The conservative site RedState reported Wednesday that there are “rumors” that Walker is “open” to such an outcome. And one source who has been involved in the effort to recruit an independent candidate said Walker has told those working to find an alternative that he would be willing to serve as an alternative at the convention if Trump continues to implode.
Rick Wilson, a Florida-based Republican operative involved in the stop-Trump effort, said Walker’s potential entry into the race was “speculative but widely discussed.”
For his part, Walker dismissed the speculation in a statement to Yahoo News: “Let me be clear: I am focused entirely on being governor. If there’s any campaign in the future, it’s going to be running for reelection in 2018, which is a decision that we’ll make in the months ahead following the next state budget.”
Not every anti-Trump conservative thinks the convention discussion is wise. “People have scenarios of the convention. I think they are a waste of time,” said Michael P. Farris, president of Patrick Henry College. “Not that I wouldn’t wish it. I wish it every day.”
Nevertheless, many have argued that the delegates to the convention are technically free to nominate whomever they want, despite the impression that they are bound by the results of the primary votes in each state. Every convention votes on its own rules, so if this year’s GOP delegates wanted to unbind themselves, the argument goes, nothing would stop them. Numerous judicial rulings have found that even state laws, which purport to bind approximately one-third of the delegates, cannot govern the internal affairs of a national political party — such as how delegates vote at a convention.
Deace wrote in a column on Saturday that the convention rules allowing delegates to follow their consciences “are in place to protect the system from just such a leader” as Trump.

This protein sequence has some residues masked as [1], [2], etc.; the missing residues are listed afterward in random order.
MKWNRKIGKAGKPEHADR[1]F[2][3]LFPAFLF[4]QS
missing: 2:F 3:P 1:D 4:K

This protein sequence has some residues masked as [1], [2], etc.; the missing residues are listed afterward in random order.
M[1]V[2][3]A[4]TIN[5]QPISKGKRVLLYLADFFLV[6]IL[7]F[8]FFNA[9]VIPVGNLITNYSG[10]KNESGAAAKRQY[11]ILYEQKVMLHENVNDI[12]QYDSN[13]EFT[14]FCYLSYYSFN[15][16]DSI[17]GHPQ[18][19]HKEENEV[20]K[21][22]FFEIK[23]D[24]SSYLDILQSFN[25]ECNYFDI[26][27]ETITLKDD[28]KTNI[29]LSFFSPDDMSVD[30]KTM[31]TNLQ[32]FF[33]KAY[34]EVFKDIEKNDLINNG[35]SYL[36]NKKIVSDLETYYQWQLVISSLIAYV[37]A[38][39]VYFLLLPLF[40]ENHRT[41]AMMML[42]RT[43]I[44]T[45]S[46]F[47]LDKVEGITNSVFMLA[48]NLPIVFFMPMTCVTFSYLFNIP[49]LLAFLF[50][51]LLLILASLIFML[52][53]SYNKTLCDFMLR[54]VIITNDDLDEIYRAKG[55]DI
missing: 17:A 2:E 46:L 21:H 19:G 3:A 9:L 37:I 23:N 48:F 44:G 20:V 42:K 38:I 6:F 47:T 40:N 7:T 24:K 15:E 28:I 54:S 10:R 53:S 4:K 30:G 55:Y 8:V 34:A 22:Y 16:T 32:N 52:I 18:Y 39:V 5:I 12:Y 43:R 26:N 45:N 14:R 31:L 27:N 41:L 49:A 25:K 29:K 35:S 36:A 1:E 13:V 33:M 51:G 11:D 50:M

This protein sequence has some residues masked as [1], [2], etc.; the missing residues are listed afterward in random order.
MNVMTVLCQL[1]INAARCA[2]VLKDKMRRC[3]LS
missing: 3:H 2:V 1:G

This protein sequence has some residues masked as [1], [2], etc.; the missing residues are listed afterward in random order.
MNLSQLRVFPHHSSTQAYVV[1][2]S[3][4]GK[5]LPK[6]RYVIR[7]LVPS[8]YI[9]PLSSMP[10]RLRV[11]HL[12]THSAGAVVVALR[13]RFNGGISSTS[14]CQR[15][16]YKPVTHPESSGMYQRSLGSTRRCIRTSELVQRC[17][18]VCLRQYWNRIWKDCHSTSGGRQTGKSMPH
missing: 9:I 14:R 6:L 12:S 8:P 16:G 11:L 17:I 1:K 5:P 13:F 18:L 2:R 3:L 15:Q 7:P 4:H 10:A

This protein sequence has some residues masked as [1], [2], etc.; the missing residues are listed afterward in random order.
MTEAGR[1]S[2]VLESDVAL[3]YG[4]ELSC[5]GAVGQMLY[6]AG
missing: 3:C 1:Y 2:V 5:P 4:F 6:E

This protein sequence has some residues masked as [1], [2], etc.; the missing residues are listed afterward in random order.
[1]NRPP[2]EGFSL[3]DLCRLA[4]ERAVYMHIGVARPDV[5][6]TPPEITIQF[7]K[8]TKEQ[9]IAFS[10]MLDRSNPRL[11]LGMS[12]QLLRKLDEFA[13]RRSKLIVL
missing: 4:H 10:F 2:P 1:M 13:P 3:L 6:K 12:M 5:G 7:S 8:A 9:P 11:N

French pointed out that many of the delegates to the convention are “people who loathe [Trump], and that hasn’t changed.”
In the past few days, Trump found himself in a new firestorm after he repeatedly brought up the Mexican heritage of U.S. District Court Judge Gonzalo P. Curiel in order to question the judge’s impartiality in a case involving Trump University.
In February, Trump linked Curiel’s heritage to the judge’s supposed hostility in his rulings so far in a lawsuit brought by people who say they were defrauded by Trump University. But the Manhattan developer began escalating that claim last week. Curiel was born in Indiana and is an American citizen.
Trump argued that Curiel had a “conflict of interest” because he is “of Mexican heritage.” Trump said that because he wants to build a wall across the U.S.-Mexico border, Curiel is inherently predisposed to rule against him. As a result, Trump said Curiel should recuse himself from the case involving Trump University, a now-shuttered for-profit school focused on real estate training.
A wave of Republicans rebuked Trump’s argument. Former House Speaker Newt Gingrich, an enthusiastic Trump supporter, said Sunday that it “was one of the worst mistakes Trump has made.” House Speaker Paul Ryan, R-Wis., who endorsed Trump just last week, said Monday that Trump’s comments were “a textbook definition of a racist comment.”
Trump went into damage control mode Tuesday afternoon and evening, issuing a long statement defending Trump University and his complaints about Curiel. Trump further insisted he would no longer talk about the case.
At an election night press conference celebrating more primary wins, Trump implicitly acknowledged his recent struggles by promising to do better.
“You’ve given me the honor to lead the Republican Party to victory this fall,” Trump said, reading from a teleprompter. “I understand the responsibility of carrying the mantle and I will never, ever let you down.”
Many believe Trump is incapable of showing more discipline.
“Every pivot of Trump’s is a 360,” Wilson said. “There’s no better version of Donald Trump. There’s no good Donald Trump.”